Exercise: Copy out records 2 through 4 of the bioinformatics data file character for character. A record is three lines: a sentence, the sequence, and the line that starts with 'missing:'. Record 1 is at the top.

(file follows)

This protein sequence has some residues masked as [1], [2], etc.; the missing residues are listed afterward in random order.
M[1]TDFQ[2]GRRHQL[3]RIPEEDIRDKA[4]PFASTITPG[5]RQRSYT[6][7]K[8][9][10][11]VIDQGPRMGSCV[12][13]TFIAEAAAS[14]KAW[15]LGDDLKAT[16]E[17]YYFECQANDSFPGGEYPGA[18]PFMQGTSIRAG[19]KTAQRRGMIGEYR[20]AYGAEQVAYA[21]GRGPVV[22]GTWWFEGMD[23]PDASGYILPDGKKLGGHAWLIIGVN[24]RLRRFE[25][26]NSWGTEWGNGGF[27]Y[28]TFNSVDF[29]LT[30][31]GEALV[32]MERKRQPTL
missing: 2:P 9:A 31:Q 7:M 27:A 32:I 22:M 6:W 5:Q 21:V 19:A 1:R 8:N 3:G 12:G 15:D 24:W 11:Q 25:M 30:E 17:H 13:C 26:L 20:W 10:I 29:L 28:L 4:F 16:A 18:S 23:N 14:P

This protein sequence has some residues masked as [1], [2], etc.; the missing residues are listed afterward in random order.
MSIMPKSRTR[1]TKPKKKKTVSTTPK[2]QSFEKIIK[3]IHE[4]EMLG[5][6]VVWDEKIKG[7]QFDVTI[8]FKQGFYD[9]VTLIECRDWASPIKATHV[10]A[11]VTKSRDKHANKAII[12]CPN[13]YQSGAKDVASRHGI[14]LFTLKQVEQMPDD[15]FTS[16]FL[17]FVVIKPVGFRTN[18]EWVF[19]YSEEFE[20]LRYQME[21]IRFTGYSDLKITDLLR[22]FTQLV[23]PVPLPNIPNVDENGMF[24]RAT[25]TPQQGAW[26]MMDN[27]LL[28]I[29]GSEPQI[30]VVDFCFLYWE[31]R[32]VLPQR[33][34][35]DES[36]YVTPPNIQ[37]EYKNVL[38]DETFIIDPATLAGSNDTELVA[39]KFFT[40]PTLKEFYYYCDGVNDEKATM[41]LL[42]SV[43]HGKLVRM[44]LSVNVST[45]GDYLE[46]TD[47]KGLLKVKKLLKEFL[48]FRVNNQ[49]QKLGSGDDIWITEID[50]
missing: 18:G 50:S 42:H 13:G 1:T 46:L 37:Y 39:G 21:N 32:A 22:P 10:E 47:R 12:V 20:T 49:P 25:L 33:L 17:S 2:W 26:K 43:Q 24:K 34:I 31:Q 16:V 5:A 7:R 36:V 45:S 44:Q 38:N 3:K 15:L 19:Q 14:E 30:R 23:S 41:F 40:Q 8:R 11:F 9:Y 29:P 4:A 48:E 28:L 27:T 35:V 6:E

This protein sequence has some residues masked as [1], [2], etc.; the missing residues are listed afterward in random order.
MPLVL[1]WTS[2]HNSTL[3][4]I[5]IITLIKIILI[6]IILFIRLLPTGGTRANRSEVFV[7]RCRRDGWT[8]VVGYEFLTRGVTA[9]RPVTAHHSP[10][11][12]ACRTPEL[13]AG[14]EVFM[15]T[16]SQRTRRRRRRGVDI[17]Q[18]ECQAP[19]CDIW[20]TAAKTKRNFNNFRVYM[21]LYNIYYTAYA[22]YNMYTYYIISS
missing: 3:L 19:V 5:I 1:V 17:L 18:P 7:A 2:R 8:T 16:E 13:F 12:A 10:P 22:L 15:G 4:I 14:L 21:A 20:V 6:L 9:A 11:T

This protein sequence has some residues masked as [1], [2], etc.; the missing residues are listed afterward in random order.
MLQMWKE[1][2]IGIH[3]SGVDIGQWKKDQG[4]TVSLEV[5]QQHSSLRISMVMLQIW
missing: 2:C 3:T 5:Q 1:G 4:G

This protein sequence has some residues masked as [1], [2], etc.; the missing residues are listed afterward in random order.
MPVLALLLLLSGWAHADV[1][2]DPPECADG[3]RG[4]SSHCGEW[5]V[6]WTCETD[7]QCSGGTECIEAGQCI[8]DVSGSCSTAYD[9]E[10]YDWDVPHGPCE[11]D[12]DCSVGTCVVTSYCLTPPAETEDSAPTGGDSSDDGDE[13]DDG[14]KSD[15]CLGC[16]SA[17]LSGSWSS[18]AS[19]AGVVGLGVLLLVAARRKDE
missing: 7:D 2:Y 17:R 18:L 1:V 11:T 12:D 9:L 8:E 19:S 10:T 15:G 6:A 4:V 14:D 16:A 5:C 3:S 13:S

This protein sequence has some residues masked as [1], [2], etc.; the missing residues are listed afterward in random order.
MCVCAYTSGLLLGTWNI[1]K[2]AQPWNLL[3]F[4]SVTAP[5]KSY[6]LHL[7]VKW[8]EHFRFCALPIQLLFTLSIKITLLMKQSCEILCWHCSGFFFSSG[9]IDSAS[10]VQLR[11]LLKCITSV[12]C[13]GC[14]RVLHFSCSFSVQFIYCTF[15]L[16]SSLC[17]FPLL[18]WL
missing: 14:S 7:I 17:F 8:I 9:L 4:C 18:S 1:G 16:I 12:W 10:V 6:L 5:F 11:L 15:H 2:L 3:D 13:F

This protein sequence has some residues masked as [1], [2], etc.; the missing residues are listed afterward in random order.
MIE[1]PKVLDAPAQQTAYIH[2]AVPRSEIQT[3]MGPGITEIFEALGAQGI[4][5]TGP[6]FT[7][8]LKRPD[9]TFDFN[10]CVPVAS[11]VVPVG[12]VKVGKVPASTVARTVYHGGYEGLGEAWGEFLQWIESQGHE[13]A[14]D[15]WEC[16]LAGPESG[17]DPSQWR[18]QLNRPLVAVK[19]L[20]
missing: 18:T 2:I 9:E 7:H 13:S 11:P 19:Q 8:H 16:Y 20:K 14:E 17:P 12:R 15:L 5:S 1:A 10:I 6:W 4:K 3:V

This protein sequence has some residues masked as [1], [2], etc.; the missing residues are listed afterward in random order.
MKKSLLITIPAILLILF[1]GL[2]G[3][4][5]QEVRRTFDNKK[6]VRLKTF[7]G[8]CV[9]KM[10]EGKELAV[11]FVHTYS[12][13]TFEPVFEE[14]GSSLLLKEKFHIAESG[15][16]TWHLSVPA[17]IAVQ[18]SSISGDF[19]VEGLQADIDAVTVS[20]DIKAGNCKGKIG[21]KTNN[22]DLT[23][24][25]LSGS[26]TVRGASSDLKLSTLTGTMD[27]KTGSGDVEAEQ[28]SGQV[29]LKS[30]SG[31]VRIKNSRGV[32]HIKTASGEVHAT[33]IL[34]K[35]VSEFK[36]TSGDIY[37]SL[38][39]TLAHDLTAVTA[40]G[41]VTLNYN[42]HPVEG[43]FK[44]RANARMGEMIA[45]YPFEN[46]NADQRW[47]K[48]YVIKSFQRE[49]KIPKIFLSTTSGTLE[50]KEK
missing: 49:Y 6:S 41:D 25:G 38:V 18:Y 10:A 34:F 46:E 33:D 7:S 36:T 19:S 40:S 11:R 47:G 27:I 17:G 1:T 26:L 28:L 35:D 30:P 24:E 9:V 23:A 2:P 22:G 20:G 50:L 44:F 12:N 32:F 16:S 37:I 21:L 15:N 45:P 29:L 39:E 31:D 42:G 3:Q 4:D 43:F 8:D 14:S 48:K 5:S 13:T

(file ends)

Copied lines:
This protein sequence has some residues masked as [1], [2], etc.; the missing residues are listed afterward in random order.
MSIMPKSRTR[1]TKPKKKKTVSTTPK[2]QSFEKIIK[3]IHE[4]EMLG[5][6]VVWDEKIKG[7]QFDVTI[8]FKQGFYD[9]VTLIECRDWASPIKATHV[10]A[11]VTKSRDKHANKAII[12]CPN[13]YQSGAKDVASRHGI[14]LFTLKQVEQMPDD[15]FTS[16]FL[17]FVVIKPVGFRTN[18]EWVF[19]YSEEFE[20]LRYQME[21]IRFTGYSDLKITDLLR[22]FTQLV[23]PVPLPNIPNVDENGMF[24]RAT[25]TPQQGAW[26]MMDN[27]LL[28]I[29]GSEPQI[30]VVDFCFLYWE[31]R[32]VLPQR[33][34][35]DES[36]YVTPPNIQ[37]EYKNVL[38]DETFIIDPATLAGSNDTELVA[39]KFFT[40]PTLKEFYYYCDGVNDEKATM[41]LL[42]SV[43]HGKLVRM[44]LSVNVST[45]GDYLE[46]TD[47]KGLLKVKKLLKEFL[48]FRVNNQ[49]QKLGSGDDIWITEID[50]
missing: 18:G 50:S 42:H 13:G 1:T 46:L 37:Y 39:G 21:N 32:A 22:P 10:E 47:R 12:V 20:T 49:P 25:L 33:L 17:S 2:W 26:K 43:Q 24:K 34:I 31:Q 16:V 5:A 7:R 36:V 45:S 44:Q 38:N 3:K 15:L 19:Q 14:E 30:R 23:S 41:F 40:Q 8:R 11:F 9:Y 29:P 4:A 48:E 28:L 27:T 35:V 6:E

This protein sequence has some residues masked as [1], [2], etc.; the missing residues are listed afterward in random order.
MPLVL[1]WTS[2]HNSTL[3][4]I[5]IITLIKIILI[6]IILFIRLLPTGGTRANRSEVFV[7]RCRRDGWT[8]VVGYEFLTRGVTA[9]RPVTAHHSP[10][11][12]ACRTPEL[13]AG[14]EVFM[15]T[16]SQRTRRRRRRGVDI[17]Q[18]ECQAP[19]CDIW[20]TAAKTKRNFNNFRVYM[21]LYNIYYTAYA[22]YNMYTYYIISS
missing: 3:L 19:V 5:I 1:V 17:L 18:P 7:A 2:R 8:T 16:E 13:F 12:A 10:P 22:L 15:G 4:I 14:L 21:A 20:V 6:L 9:A 11:T

This protein sequence has some residues masked as [1], [2], etc.; the missing residues are listed afterward in random order.
MLQMWKE[1][2]IGIH[3]SGVDIGQWKKDQG[4]TVSLEV[5]QQHSSLRISMVMLQIW
missing: 2:C 3:T 5:Q 1:G 4:G